Does Burrows bite? After Bergeron’s scrap with Alex Burrows at the end of the period, the Bruins forward showed his finger to the referees. The replay sure seemed to confirm it. Burrows was tagged with a double minor for roughing, while Bergeron got a roughing minor. It’ll be interesting to see if Burrows gets any further punishment — such as a seat for Game 2.
End of first period, Bruins 0, Canucks 0: The first 20 minutes concludes with no scoring but plenty of drama. At the final buzzer, Bergeron and Burrows get into a prolonged pushing match, while Chara has a lengthy conversation with Kevin Bieksa and Dan Hamhuis. No one is backing down. Looked like Burrows took a couple of jabs at Bergeron’s head.
At the first intermission, the Bruins hold a 17-12 shot advantage. The defense has been steady after Vancouver’s roaring start the first couple of minutes, and putting Chara in front on the power play looks like it may yield some results.
18:20: Marchand is belted into the boards by Sami Salo after the defenseman keeps him from getting a decent opportunity on Luongo. He resists any temptation he might have had to retaliate.
16:50: Scoreboard shows a video message from Dirk Nowitzki wishing the Canucks luck. Larry Bird would never do that. (The Mavericks’ star is friends with fellow German Christian Ehrhoff. Still, no love for Seidenberg, Dirk?)
15:25: Bruins kill it off. Vancouver’s vaunted power play is now 0 for 3. But the Bruins know better than to turn this game into a battle of special teams.
13:25: And now it’s the Canucks’ turn on the power play again, with Marchand sent off for holding the stick. He’s been his usual pesky self tonight, but he got caught there, and it’s obvious the Canucks are trying to get under his skin.
10:18: Alex Burrows sent off for holding. Suddenly, the Bruins will have a power play for a little more than a minute. My colleague Fluto Shinzawa points out that the Bruins have eight shots on the power play thus far. Positioning Chara in front has been working, at least in terms of generating attempts.
10:18: Daniel Sedin has an open look at the left post but can’t get the rebound to settle on his stick. Bullet dodged for the Bruins there.
8:47: Chris Kelly is sent off for high-sticking after whacking Ehrhoff in the face while lunging to poke the puck. The Bruins are outshooting the Canucks, 13-5, but the speed and skill of Vancouver’s forwards has been evident. This is a huge challenge for the Bruins’ penalty kill.
7:33 They’ve had their chances, the latest a Seidenberg shot that hit Luongo in the armpit blocker-side. He covered up before Chara could pounce on the rebound.
6:45: Good chance with Krejci feeding Nathan Horton in front — shades of Game 7 there — but Horton couldn’t seem to decide to shoot or to tip it to Chara in front, and Luongo poked it away.
5:17: Chara has been set up in front, and both Tomas Kaberle and Krejci have taken shots, something both have been reluctant to do at times. Good signs, though there’s nothing to show for it so far.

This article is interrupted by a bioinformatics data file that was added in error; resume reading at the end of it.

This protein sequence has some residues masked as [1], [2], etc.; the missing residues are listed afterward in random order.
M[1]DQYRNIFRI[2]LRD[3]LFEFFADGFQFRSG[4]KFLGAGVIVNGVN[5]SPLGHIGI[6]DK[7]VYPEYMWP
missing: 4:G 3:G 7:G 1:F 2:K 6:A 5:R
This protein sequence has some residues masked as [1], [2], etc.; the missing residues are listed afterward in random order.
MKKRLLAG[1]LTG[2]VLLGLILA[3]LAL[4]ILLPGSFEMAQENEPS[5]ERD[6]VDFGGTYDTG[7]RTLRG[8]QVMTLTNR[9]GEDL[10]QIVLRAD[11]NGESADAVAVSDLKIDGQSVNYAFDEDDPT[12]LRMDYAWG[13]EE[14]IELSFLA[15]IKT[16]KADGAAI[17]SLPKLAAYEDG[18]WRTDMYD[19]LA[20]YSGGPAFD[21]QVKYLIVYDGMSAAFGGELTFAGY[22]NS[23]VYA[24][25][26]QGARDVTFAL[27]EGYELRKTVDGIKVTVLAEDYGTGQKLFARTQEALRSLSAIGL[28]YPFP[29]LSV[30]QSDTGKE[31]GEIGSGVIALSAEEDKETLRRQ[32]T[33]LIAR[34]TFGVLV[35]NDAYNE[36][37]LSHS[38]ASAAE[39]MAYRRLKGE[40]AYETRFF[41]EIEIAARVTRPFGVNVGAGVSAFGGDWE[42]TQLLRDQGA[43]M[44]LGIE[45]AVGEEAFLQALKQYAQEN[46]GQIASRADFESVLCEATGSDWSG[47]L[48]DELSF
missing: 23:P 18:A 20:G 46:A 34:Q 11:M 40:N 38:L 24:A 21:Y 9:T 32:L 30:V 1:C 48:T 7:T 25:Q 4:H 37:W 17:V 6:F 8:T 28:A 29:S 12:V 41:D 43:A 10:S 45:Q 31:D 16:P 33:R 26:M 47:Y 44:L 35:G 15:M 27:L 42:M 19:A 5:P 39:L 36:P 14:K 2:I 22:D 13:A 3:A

4:03: Anyone up for a prolonged look at the Bruins’ power play, which has been woeful this postseason? Because we’re going to get one — Daniel Sedin is sent off for four minutes for a double-minor for high sticking after the Marchand-Bergeron-Recchi trio created a scrum in front of Luongo. This would be a nice time for the Bruins to prove that a man advantage is a benefit, not a detriment.
3:10: David Krejci nearly sneaks one by Luongo at the left post, but can’t quite redirect the pass in time after a Vancouver turnover.
2:28: Vancouver is controlling play early, with four shots to the Bruins’ one.
:20, first period: Tim Thomas is tested right away when Henrik Sedin (he’s No. 33) feeds his brother Daniel (No. 22) inside the left circle. A good chance immediately for the hosts, but Thomas was up to the challenge.
World’s longest pregame: This place is insanely loud, though I’m not sure it’s as loud as the Garden last Friday when the final seconds ticked off the clock. It seems like every fan in the place is waving a white towel. Definitely an impressive atmosphere.
Lineups: The Bruins will start with the Brad Marchand-Patrice Bergeron-Mark Recchi line, with Johnny Boychuk paired with Zdeno Chara on the blue line. The Dennis Seidenberg-Chara pairing had been spectacular against Tampa Bay, so it’s imperative that Boychuk, who has had an inconsistent postseason, plays well in front of goalie Tim Thomas.
For Vancouver, no surprises. It’s the Sedin twins up front along with Alex Burrows, with defensemen Sami Salo and Christian Ehrhoff. Roberto Luongo is in net.
Pregame introductions: Not much reaction from the Vancouver fans to the introduction of the Bruins, and even a few cheers for Vancouver native Milan Lucic when he’s shown on the scoreboard. Small sample-size, but they’re apparently more into cheering their own than booing the opposition.
VANCOUVER, British Columbia — The wait has been eight days for the Western Conference champion Vancouver Canucks, and five days for the Eastern Conference champion Boston Bruins.
But noting the last time each team played a game doesn’t really do justice to how long the wait has actually been.
For the host Canucks, led by high-scoring twins Daniel and Henrik Sendin and all-everything center Ryan Kesler, it’s their first appearance in the Stanley Cup finals since 1994, when they were a roadblock on the way to New York Rangers history.
For the Bruins . . . well, you know. The last finals appearance was in 1990 against the mighty Edmonton Oilers. The wait has been much too long, but finally, they’re back, and the moment is near.
Opening faceoff of Game 1 of the 2011 Stanley Cup finals is moments away here at Rogers Arena. The lights have dimmed, and the spotlight is on center ice in every way. Stay with us here at Boston.com as we blog all the action along the way.